A Letter from Colorado Parks & Wildlife

Welcome to Colorado. We sincerely appreciate that you chose Colorado as your hunting destination. Keep in mind that Colorado Parks and Wildlife is always available to answer your questions and help you have a great hunt this year.

Our state remains one of the premier hunting destinations in the country, and the Northwest Region once again offer tremendous opportunities for big game hunters this fall.

In this letter is a general overview that can help you plan; however, you must be prepared to adapt your strategies to sudden and drastic changes in weather conditions, road closures and other events that may affect your hunt.

Remember, a hunt does not always end with a harvest. Spending time with friends and family in one of the most scenic areas of the country is a reward in and of itself; however, by doing your homework and adapting your strategies as needed, you can significantly increase your chances.

There is a significant amount of public land in northwest Colorado, allowing sportsmen plenty of hunting opportunities. With a good set of maps such as those at www.bit.ly/cohuntingatlas, www.huntdata.com or www.coloradohuntingmaps.com, or by using a GPS unit or even Google Earth, sportsmen can find a variety of hunting areas that will fit their needs. Remember that it is the sportsman’s responsibility to know private land boundaries. Never trespass onto private land.

We urge all sportsmen to hunt carefully and legally. This not only helps you remain safe, it protects the species you’re hunting and demonstrates to the public that hunters are ethical and law-abiding. Remember, you are the best ambassador for the sport.

During the rifle seasons, all hunters are required to wear 500 square inches of visible fluorescent orange garments (including any head covering), visible from 360 degrees. Placing a camouflage backpack over an orange vest or coat can minimize the visible orange and thus reduces your visibility. Visibility equals safety in the woods.

Being 100 percent sure of your target before you shoot is critical and can help you avoid serious accidents such as shooting the wrong animal, or worse.

Always know the laws associated with hunting, including Hunter Education requirements, tagging procedures for a harvested animal and the proper methods of take. A variety of regulation brochures can be found at www.bit.ly/yourbrochurescpw.

Unfortunately, not everyone chooses to be responsible and ethical. If you see a wildlife violation occur, please call Operation Game Thief — a tip line for wildlife violations at 1-877-265-6648.

You can find harvest stats, population objectives and general information in our NW Region Hunt Guide. Pick one up at a local CPW office, or download a PDF copy from our website at www.bit.ly/cpwhuntguides.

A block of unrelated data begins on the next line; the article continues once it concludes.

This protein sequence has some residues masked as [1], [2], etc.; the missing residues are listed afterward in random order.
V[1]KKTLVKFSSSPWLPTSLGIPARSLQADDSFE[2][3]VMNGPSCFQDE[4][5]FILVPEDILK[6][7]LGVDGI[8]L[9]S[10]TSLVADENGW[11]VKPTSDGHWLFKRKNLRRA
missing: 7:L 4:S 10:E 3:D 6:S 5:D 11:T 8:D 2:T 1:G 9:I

In recent months, the region has received good moisture, leading to better than average forage conditions. Hunters should see healthy big game animals this fall.


Elk populations remain healthy and stable and hunters have a good chance to see a good-sized bull. Population objectives have been met and although license numbers are less robust than in previous years, some units have seen an increase in licenses to insure they remain at objective. Keep in mind that Colorado remains the only state that offers an unlimited number of over-the-counter bull elk licenses during second and third rifle seasons, in addition to leftover licenses.


Although some areas have seen a slight increase this past year, most deer populations in the northwest remain significantly under objective; with the exception of Middle Park and the Upper Colorado River drainage areas, which remain above objective. For anyone that drew a deer license, plenty of opportunities remain to harvest a nice-sized buck this fall. (To address the decline in our deer herds, CPW engaged the public through various public meetings throughout 2014, letting sportsmen provide feedback and suggestions for addressing the decline. This led to the West Slope Mule Deer Strategy, a multi-faceted effort to stabilize the drop in the population. For more information, visit www.cpw.state.co.us/learn/Pages/CO-WestSlopeMuleDeerStrategySummit.aspx.)

Pronghorn antelope

Antelope herds are also doing well and hunters who have drawn a license should find plenty of opportunities and be successful. Northwest Colorado has some of the highest antelope numbers on the West Slope.

Black bear

Our bear populations have been growing and there are more license opportunities now than ever before. Just keep in mind that hunting bear takes plenty of patience and some luck. Doing your homework should increase your chance of success.

Keep in mind that a professional and friendly District Wildlife Manager manages every GMU. They are the experts and a great source of information. Feel free to ask them questions about the area you are hunting, regulations or anything else that can help make your hunt more enjoyable. To find the office nearest you, visit www.bit.ly/contactcpw.

Finally, remember to have fun during your hunt. Enjoying the outdoors can be a great experience for an individual or a group and spending time with friends and family can provide memories that will last a lifetime. Northwest Colorado provides some of the most spectacular views and scenery anywhere in the country and we wish you luck and hope you have a great hunt this year.

—Ron Velarde, NW Regional Manager, Colorado Parks and Wildlife